Walmart In NYC Would Devastate Small Businesses, Study Says
Walmart cuts more than just prices -- it cuts small businesses and jobs, according to a new study released by Manhattan Borough President Scott Stringer. Weighing in on the debate about whether Walmart should enter New York City, the study found that between 30 and 41 small retailers would go out of business within the first year of just one Walmart opening in Harlem. By the second year, as many as 66 small retailers could be out of business. "When you lose local businesses, you lose local jobs," Stringer says. "And Walmart wages are so low, they're basically pushing people to public assistance."
Stringer used a 2009 Chicago study as a model for his research. That study found that 25 percent of competing businesses within a one-mile radius of a West Chicago Walmart closed within a year of the Walmart opening, and 40 percent closed by the second year. Stringer applied the model to a vacant location in Harlem that was big enough to house a Walmart, and surveyed 304 licensed local retailers with a fresh food component.
"I talked to small-business owners who have put their sweat equity and life savings into keeping these stores afloat during this recession," Stringer says. "These storeowners are pioneers in this community. They invested so much of themselves making sure these businesses could make it in the community at a time when banks were not in Harlem, when developers didn’t want to do business there, when there weren't any chains. We're doing everything in our power to make sure they have a fighting chance in the face of a Walmart coming to Harlem. To simply ignore the work of middle-class people trying to advance themselves in the face of a huge conglomerate coming in and wiping out everything they built is scary to me."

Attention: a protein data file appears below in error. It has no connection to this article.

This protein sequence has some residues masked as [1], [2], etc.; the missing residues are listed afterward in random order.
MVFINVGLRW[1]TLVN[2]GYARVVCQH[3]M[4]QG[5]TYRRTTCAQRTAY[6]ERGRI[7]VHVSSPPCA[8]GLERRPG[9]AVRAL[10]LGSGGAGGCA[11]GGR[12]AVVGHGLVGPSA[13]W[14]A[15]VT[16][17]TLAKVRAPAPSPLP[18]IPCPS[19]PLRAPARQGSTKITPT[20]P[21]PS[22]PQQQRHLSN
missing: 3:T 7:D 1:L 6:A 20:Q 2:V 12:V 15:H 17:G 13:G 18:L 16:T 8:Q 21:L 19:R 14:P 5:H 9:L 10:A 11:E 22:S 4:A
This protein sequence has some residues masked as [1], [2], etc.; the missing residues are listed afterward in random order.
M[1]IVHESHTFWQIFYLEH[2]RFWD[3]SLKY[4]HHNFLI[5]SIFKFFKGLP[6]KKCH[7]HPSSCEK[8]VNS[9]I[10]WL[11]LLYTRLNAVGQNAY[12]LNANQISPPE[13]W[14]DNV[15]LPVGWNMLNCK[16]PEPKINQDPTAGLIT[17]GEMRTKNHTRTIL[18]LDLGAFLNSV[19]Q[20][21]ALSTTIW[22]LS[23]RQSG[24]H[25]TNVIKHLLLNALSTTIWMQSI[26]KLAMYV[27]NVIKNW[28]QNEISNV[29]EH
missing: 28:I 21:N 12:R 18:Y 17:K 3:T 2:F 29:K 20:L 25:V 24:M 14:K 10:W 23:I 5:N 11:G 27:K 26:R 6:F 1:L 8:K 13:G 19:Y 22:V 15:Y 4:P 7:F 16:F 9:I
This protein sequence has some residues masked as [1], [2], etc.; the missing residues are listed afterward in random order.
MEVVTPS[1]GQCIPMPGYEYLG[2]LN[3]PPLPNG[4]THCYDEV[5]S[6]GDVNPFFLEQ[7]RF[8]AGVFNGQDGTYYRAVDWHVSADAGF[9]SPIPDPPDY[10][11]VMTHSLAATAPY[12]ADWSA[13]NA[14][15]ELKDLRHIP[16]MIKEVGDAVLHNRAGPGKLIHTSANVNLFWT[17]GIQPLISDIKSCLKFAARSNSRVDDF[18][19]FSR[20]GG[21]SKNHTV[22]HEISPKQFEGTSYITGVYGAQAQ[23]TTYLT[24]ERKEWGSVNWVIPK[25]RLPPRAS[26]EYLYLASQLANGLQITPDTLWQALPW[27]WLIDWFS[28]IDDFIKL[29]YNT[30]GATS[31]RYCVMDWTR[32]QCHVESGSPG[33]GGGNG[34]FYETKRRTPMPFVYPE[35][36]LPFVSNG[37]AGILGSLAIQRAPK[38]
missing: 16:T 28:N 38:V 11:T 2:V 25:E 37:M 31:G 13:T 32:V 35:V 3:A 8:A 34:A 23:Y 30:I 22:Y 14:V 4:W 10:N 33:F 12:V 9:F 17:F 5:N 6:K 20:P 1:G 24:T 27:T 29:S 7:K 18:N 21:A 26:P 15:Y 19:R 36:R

Walmart refuted the study's model as well as its conclusions. "How many times are the special interests going to try and repackage the same flawed -- and repeatedly debunked -- Chicago study?" said Steve Restivo, senior director of community affairs for Walmart. "The truth is that anyone who has been to the west side of Chicago knows the positive economic impact we’ve had there, just like anyone who walks the streets of Harlem knows residents want more affordable options when it comes to healthy, nutritious food."
A Walmart release also pointed to surveys indicating New Yorkers are in favor of a Walmart in the city, and that Manhattan residents are on pace to spend more than $65 million this year at Walmart locations outside the city. Stringer acknowledges that New Yorkers have a need to buy goods at a cheaper price, but says the study aims to educate local consumers about the bigger costs they might have to pay to get those lower prices, such as seeing local businesses close down. "When you ask New Yorkers whether they want to see small businesses in their neighborhoods go out [of business as a result], the answer is 'no way,'" Stringer says. "No one wants to see their local bodega driven out of business because we didn't ask these questions about a conglomerate."
Another critic of Stringer's study is Chicago City Council member, Alderman Emma Mitts, who said in a statement, "I would like to invite Manhattan Borough President Scott Stringer to visit Chicago to see firsthand the economic development Walmart has created in my community. Walmart has been a boon to my constituents on the far West Side of Chicago. The change is obvious. No research report, especially one so flawed, will convince me otherwise."
"I would be delighted to visit Chicago, as Alderman Mitts suggested," Stringer responded. "And while I'm there, I'd like to meet with the owners of all the competing stores that had to close as a result of Walmart's opening -- more than 40 percent within a one-mile radius -- along with all of the employees who lost their jobs."